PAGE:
Summer influx leads to dispute

23rd June 2000 at 01:00

RECORD numbers of American children will spend the lazy days of summer where they spent most of the year: in school.

With the much-heralded end of so-called "social promotion" from one grade to the next, regardless of performance, vast populations of students have chosen, or been forced, to go to summer school.

More than 320,000 children are expected at summer school in New York City - 10 times last year's number. In Detroit up to 35,000 are expected - four times that of last year - in Chicago, 25,000, and 12,000 each in Atlanta, Boston, and San Diego.

The influx is the result of two distinct trends: the increased use of standardised examinations to determine whether students are allowed to graduate from high school, and a crackdown on allowing students to advance from one grade to the next without proving they have mastered the material.

Nearly a third of the nation's 15,000 districts require children who fail standardised tests, receive low marks from teachers or skip school regularly, to attend summer-school classes.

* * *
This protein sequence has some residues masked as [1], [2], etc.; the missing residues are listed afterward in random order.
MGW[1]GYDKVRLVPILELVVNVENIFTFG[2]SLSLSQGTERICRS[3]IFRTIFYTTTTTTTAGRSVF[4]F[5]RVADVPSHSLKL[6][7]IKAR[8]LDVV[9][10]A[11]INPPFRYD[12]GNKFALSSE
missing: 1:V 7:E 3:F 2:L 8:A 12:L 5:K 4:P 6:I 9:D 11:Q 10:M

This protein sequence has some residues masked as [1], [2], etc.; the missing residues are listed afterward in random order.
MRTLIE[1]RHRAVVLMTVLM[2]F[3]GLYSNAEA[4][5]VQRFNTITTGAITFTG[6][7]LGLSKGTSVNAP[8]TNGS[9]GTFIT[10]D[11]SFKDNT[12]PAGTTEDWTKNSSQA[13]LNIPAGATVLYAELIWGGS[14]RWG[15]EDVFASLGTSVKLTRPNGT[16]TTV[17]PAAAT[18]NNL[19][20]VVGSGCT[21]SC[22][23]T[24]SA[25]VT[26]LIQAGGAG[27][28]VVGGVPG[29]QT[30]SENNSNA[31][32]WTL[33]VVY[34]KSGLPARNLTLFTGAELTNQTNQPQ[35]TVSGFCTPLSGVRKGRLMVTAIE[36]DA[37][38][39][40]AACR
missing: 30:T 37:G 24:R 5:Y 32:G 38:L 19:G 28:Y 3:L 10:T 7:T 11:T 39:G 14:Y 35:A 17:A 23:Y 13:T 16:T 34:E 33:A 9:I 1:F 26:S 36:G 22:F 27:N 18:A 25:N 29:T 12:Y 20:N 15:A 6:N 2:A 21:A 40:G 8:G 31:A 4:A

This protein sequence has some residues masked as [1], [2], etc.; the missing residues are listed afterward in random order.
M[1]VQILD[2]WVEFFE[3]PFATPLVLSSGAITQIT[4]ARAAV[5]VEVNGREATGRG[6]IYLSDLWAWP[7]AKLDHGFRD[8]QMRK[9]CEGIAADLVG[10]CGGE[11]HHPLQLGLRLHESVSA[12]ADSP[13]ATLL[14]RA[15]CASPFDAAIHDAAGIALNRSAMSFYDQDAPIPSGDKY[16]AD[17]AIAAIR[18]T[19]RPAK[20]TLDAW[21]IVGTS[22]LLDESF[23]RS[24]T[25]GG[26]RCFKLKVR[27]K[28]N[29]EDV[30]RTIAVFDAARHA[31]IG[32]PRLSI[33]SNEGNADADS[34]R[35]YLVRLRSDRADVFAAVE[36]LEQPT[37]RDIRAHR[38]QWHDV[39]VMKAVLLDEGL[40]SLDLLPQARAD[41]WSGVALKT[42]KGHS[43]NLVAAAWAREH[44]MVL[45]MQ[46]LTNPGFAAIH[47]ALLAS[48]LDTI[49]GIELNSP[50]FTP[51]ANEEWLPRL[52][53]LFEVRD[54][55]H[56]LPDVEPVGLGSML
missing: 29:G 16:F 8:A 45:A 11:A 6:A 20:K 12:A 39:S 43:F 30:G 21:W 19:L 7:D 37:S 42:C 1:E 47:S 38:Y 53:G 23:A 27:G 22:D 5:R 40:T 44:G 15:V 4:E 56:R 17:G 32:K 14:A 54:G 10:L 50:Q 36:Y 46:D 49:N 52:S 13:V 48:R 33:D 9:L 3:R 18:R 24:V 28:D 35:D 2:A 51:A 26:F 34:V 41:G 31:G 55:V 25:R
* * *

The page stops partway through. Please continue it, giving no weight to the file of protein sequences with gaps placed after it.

This has created major problems for school districts. In many areas, for instance, school buildings have no air-conditioning, and are not equipped or summer classes. And in New York city teachers refused to work during the summer until a judge ruled this month that the time would count towards their pension payments.

The dispute in New York pitted the teachers' union against the schools' chancellor in a highly politicised battle. But without the teachers, the summer programme would have had to be cut by at least 72,000 students.

Students who have failed to meet the city's tough new promotion policy are required to attend school for five weeks during the summer and, if they can pass an end-of-the-summer exam, will be allowed to proceed to the next grade.

While 16,000 New York teachers ultimately agreed to work during the summer once the pension issue was resolved, the union now demands raises and bonuses for summer-school teachers as part of its next five-year contract, which takes effect in November.

There have been other difficulties. In California, some districts will send nearly a third of their students to summer school because of new laws also aimed at ending social promotion. But this legislation came with such meagre funding that it works out at only $2.50 (pound;1.70) per child a day - about the price of a cappuccino.

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